Sound wise it’s a little gem.  In today’s world we all have DAP’s but most of them are a bit meh when it comes to sound out as it’s just not a key feature.  My phone, the Galaxy Nexus is reasonable for a phone but it can’t drive things like the HD600, they just sound so meh when paired.  Granted I’m really taking it to the extreme as most IEM’s aren’t terrible to drive.  Many also don’t improve that much when driven well so it’s all going to depend what you have at either end of your audio chain.  What I can tell you is that the little amp in the Mini is a joy.  It’s really able to pull out so much more from the lows and highs on things that benefit from amping.  I was really impressed with what it could do for the HD600.  Even on more standard IEM’s like the GR06 they showed real improvement (particularly with added impedance.)   Actually the GR06 was a really good pairing as it’s a bit warm, bit thick and the Fireye Mini likes to make things a bit more open and transparent.  It was a really lovely combo. 

 

 

 

(N.B. I have been using the Mini with an Ipad 2 and the energetic little amp is a superbly complimentary sound for the warmish Idevices.  A really excellent pairing.)

 

The problem is the competition, I don’t have an E6 but I have an E5 and this is clearly better but the E5 has volume control and a bass boost option, oh and its cheaper (well the 6 is.) for many the appeal of a cheap little amp is that bass boost and this doesn’t.  Still if you have something warm, say a warm phone (like an iphone) and a warm IEM (like the GR06) then this would be the ideal little amp if you’re going to add one.  It’s fun.

post #2 of 10
Thread Starter 

Fireye Mini Quick Review

 

Thanks to Firestone Audio for the sample.

 

Brief:  Teeny little amp.

 

Price: €35 or about £29

 

Specifications:  Amplifier Structure : Class-A / B amplifier, Power Structure : Built in battery power supply, Headphone Impedence : 32 ohm to 600 ohm, Circuit Protect : Output shortcircuit / temperature protect, Usage Time : With 100% full battery arround 24hrs, depending on volume used., Charging Method : Using PC or USB adapter to charge, Charging Time : Fully charging (3hrs), fast charging (1.5hrs = 80%), Main OPAmp : TI - DRV601, Audio Performance (1kHz sine wave, 2Vrms output, 24-bit / 48kHz), dB-Weighed Frequency response (From 40Hz to 15kHz) : 40Hz +0.1dB, 15kHz -1.67dB, Actual Frequenxcy response 20Hz to 20 kHz, Noise level (1kHz, A-Weighted) : -110.5dB, Dynamic range (1kHz, A-Weighted) : 110.4dB, THD% : 0.0068%,  Stereo crosstalk : -96.0dB, Housing material : Shock absorbing flexible silicone., Housing color : 5 colors available : Red, Black, White, Green, Purple, Dimensions : 40 x 24 x 9 mm (D x W x H)., Weight : 14 gram (without cables)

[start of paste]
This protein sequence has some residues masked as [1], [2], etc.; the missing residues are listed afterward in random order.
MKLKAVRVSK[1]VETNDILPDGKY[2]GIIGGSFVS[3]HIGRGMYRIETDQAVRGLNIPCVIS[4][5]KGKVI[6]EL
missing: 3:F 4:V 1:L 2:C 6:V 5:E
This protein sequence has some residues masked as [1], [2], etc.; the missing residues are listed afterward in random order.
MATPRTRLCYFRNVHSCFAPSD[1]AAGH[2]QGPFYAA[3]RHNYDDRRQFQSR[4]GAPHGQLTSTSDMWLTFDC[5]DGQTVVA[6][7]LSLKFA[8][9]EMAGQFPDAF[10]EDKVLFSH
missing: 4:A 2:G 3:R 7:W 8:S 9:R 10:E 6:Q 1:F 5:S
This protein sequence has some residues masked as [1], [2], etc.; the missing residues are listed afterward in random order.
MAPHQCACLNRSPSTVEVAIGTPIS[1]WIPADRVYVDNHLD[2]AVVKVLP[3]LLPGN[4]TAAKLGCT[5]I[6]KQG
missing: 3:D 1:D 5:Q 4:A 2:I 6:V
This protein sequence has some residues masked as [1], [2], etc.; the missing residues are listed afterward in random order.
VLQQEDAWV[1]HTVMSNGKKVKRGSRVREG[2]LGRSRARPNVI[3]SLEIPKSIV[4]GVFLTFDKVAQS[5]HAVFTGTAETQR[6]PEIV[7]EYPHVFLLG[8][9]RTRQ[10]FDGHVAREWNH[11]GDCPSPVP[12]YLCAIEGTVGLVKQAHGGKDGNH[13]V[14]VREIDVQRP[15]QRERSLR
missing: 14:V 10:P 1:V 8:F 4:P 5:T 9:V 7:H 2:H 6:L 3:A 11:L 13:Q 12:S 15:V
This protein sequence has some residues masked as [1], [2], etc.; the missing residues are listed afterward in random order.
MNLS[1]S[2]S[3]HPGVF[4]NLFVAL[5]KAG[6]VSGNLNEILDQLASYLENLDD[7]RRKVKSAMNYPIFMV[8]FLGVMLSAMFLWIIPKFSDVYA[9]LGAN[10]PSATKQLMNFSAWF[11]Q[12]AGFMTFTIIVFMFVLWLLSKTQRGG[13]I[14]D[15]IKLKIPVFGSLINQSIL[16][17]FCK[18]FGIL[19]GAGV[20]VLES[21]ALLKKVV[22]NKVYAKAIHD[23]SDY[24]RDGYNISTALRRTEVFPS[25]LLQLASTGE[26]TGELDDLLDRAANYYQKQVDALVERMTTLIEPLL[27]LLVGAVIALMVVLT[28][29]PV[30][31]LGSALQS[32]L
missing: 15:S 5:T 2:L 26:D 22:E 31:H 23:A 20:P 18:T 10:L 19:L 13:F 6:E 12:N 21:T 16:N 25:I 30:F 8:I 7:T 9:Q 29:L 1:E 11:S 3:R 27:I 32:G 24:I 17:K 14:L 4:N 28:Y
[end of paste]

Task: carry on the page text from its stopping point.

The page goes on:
Accessories:  A 3.5 to 3.5mm cable so you can connect it to sources.

 

Aesthetics:  Its colouring is nice, visually fun more so than pretty.

 

Build:  Not sure I love the no hard case, so for seems okay but I wonder how it might stand up to heavy rain.

 

Power:  Doesn’t seem to add a ton of volume but should be sufficient for most.

 

Sound:  Unlike many amps and DAP’s from the Far East I found it to be a little on the lighter, brighter side of things.  That seems a sound much more popular in the West than the East and true to stereotype I liked it.  Particularly when paired with a warm earphone it added an air of transparency and clarity.  I’d bet it would really suit a warm source like an Iphone too.  It did mean that the bass was a hair lighter and lacked a bit of depth (though the extra power may drive the bass of the earphone much better.)  It didn’t have a bass boost which many little amps do so if that’s what you want, its not for you.  On the whole a nicely clean and crisp little amp that I found rather lively.  It was nicely dynamic too.

 

Value:  Hmm for the money cheap FiiO’s seem rather more practical but I did like the Fireye Mini’s sound more.  It really will depend what your source and earphone options are to what will suit you better, for me I liked the clarity here.

 

Pro’s:  Clean and lively sounding.  Nicely dynamic.

 

Con’s:  No off button.  Not sure I love no hard casing.  No bass boost button.

post #3 of 10

Seems like a competitor to the Hifimediy sabre usb dac which I am loving and using right now with no amp :)

post #4 of 10
Quote:
Originally Posted by uncola View Post

Seems like a competitor to the Hifimediy sabre usb dac which I am loving and using right now with no amp :)

i think these arent even in the same category.  hifimediy is a dac....this is a amp.  how are they competitors?  listening to a line out signal with nothing inbetween it and your headphones?

post #5 of 10
I've had one of these for a while now. I find the form factor, sound and battery life to be superior to my fiio e6.

This tiny amp has been useful with both my clip zip and nexus 7 making it possible to enjoy my ct-500 custom on the go.
post #6 of 10

Would love to get some more opinions on this vs. the Fiio E6.

I am not interested in volume controls or EQ, etc.  That's all done on my phone.


What I am interested in is overall volume since it'll occasionally be used in a very noisy environment.  

post #7 of 10

Nevermind, looks like these are old products and reviews are abundant.  Here's one comparison.

 

http://www.soundandvision.com/content/mini-amp-review-fiio-e6-fireye-mini-govibe-mini-box-page-2

post #8 of 10

Get the newer Mini+ instead, noticeably better than the original Mini as well as E6.

post #9 of 10
Do those Mini+ have a US seller? Cause it seems it does not, have tried hard to look for one...
Edited by Inks - 1/12/14 at 9:37pm
post #10 of 10
Thread Starter 

may i suggest, if its for a high noise environment you get soemthing noise isolating rather than just turning up the volume.

 

 

thats not good for your hearing to just just make the music so loud it drowns out other noise.